The oral glucose tolerance test (OGTT) aims to measure the body's ability to use glucose (blood sugar) for energy. The test is commonly used to diagnose medical conditions where the body cannot use glucose properly, such as prediabetes (where blood sugar is higher than normal, but not high enough for diabetes), diabetes, and gestational diabetes (diabetes that occurs during pregnancy).
When used to screen for gestational diabetes, this test is usually conducted during Week 24 to Week 28 of pregnancy. A woman may be at increased risk of developing diabetes during pregnancy if she:
- had previous gestational diabetes
- previously gave birth to a heavy baby (more than 4 kg or 8.8 lbs)
- is younger than 25 years of age and was overweight before pregnancy
The test may also be useful to help detect other medical conditions that may affect blood sugar. Your doctor will determine if this test is required for you.
Risks and precautions
It is important that you understand all the risks of complications and side effects of the test, and what you or your doctor can do to avoid them. Make sure that your doctor is aware of all your concerns.
Glucose tolerance test is usually a straightforward and safe test. However, there are some risks of complications or side effects, including:
- bruising at the needle site
- excess bleeding
- inflammation of the veins
Your blood sugar may drop very low at the end of the test. You may feel weak, hungry, sweaty, nervous, and restless. You should tell your health care provider when you experience these symptoms and the test may have to be stopped.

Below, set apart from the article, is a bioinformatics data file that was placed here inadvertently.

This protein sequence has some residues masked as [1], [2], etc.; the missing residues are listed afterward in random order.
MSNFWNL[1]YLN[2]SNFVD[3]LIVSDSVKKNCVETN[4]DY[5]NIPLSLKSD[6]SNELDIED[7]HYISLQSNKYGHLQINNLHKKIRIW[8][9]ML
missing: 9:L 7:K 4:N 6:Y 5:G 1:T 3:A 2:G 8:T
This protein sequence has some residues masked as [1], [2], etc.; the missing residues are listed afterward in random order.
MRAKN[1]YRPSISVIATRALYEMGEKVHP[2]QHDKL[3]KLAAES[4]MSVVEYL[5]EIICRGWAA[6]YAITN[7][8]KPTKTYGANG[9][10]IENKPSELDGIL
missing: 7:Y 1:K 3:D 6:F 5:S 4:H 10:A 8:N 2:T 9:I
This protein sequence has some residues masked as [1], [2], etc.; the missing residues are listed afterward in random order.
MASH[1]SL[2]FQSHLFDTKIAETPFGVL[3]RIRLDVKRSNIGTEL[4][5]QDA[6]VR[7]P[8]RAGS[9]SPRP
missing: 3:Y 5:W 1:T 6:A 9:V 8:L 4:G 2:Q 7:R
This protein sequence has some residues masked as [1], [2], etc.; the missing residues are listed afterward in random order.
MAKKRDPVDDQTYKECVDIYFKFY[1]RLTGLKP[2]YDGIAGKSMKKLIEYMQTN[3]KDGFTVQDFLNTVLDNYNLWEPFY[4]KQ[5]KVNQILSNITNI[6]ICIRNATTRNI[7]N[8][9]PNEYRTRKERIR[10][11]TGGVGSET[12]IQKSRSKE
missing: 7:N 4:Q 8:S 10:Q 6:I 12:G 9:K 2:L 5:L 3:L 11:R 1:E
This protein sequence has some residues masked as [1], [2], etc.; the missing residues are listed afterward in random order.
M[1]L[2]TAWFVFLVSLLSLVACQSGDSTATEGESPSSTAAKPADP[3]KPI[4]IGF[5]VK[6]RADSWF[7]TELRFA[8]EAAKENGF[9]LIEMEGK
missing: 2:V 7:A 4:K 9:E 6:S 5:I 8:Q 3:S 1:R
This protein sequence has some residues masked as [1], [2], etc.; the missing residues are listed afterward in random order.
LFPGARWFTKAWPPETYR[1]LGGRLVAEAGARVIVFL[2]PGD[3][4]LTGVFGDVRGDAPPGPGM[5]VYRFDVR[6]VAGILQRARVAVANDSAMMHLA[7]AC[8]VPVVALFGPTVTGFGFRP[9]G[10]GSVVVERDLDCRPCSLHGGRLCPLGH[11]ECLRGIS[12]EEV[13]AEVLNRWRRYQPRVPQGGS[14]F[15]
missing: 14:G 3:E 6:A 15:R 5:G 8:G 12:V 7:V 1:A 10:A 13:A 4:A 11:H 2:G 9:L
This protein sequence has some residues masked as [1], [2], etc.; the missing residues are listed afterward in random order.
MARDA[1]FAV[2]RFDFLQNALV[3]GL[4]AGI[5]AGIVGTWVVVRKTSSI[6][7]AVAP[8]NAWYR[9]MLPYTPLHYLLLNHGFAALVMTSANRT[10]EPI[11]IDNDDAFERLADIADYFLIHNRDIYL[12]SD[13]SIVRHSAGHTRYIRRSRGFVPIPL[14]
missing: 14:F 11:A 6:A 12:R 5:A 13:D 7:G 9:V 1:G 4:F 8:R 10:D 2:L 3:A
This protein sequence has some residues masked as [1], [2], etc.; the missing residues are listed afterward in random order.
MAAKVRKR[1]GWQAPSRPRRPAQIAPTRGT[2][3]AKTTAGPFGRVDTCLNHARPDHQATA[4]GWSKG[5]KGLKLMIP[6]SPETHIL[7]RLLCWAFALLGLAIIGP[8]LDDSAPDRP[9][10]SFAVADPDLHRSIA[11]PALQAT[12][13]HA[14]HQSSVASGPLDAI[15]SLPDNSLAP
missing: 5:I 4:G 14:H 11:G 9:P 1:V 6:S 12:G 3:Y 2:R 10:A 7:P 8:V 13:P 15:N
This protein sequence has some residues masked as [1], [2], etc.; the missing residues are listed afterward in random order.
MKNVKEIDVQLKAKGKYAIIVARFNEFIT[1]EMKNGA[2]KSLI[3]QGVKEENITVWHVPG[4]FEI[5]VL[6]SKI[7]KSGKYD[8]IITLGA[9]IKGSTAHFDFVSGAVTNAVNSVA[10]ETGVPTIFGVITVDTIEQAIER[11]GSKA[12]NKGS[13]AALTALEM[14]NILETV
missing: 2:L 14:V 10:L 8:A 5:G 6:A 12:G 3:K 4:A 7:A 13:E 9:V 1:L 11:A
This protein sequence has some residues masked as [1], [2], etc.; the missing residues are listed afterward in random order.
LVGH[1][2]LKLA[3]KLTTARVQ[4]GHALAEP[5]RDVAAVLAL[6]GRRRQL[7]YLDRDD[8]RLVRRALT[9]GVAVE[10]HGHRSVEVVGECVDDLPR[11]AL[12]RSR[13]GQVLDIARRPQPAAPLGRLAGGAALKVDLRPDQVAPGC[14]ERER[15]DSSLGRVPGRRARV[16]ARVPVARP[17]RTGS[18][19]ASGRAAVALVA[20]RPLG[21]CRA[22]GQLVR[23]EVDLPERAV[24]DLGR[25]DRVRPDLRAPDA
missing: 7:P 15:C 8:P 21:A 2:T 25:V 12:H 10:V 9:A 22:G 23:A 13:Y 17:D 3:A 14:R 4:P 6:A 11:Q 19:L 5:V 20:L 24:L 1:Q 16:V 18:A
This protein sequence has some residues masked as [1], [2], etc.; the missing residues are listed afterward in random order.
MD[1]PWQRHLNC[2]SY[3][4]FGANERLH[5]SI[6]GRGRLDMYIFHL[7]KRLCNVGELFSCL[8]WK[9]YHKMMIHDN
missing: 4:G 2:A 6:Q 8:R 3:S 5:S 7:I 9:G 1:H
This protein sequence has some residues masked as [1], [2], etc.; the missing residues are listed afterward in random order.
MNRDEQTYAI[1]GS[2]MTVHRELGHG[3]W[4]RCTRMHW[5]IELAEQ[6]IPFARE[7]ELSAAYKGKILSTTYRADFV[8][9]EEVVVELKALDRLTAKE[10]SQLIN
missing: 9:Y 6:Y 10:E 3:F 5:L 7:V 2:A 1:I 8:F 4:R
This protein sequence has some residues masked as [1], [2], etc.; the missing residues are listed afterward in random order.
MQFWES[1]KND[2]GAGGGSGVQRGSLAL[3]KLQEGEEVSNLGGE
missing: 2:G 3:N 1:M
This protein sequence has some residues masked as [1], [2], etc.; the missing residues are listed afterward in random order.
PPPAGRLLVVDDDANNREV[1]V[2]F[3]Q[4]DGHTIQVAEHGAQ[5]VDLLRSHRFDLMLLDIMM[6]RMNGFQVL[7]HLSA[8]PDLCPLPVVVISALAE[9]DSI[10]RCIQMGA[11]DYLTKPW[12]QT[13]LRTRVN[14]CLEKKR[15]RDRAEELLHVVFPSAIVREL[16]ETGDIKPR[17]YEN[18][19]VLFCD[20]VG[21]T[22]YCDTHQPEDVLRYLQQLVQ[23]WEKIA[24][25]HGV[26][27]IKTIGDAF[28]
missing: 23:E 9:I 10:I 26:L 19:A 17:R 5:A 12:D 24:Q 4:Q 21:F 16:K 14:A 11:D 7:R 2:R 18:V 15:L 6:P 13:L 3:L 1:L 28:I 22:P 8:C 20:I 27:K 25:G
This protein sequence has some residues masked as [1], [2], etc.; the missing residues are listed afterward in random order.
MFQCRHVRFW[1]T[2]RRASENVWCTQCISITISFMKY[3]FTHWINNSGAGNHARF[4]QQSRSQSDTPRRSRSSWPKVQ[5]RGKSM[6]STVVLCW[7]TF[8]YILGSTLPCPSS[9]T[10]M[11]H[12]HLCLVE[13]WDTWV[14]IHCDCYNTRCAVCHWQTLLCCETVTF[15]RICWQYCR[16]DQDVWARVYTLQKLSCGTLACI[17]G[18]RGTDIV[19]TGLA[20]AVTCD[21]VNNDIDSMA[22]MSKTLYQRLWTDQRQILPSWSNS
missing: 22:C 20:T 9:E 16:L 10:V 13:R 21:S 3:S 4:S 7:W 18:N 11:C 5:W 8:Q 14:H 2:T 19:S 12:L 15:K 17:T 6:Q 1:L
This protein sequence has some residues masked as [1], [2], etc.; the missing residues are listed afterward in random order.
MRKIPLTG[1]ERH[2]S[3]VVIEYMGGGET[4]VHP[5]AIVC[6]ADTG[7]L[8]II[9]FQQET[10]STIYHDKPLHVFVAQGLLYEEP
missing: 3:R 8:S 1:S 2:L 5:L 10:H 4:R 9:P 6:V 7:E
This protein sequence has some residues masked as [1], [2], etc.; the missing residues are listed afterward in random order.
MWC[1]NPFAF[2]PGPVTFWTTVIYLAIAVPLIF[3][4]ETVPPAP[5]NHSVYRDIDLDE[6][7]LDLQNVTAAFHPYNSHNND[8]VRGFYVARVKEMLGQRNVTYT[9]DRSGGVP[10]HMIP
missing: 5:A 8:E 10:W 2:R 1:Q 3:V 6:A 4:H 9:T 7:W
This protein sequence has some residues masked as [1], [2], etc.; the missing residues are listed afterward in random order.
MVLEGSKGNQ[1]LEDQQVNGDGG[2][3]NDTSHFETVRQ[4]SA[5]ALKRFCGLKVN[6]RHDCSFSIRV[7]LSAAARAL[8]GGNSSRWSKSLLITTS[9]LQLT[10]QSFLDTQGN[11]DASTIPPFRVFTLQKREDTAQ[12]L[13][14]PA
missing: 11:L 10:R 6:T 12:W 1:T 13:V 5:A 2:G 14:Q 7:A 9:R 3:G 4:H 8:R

Before the test
It is important that you fully understand what the test involves beforehand. Ask your doctor to explain the risks, benefits, and drawbacks of the test, and don't be shy to probe further until you are comfortable with your doctor's responses.
If you are undergoing this test to screen for gestational diabetes, you do not need to do any special preparation.
If you are undergoing this test to screen for diabetes or prediabetes, you should:
- eat a diet that contains a specific amount of carbohydrates, as instructed by your doctor, starting 3 days before the test
- do not eat, drink, smoke, or exercise at least 8 hours before the test
If you are taking any prescription or over-the-counter (non-prescription) medications, supplements, or herbal products, make sure you inform your doctor or pharmacist. Ask them whether it is necessary for you to stop taking any of these medications and products before the test. It is also important to tell them if you have allergies to certain medications or have certain medical conditions.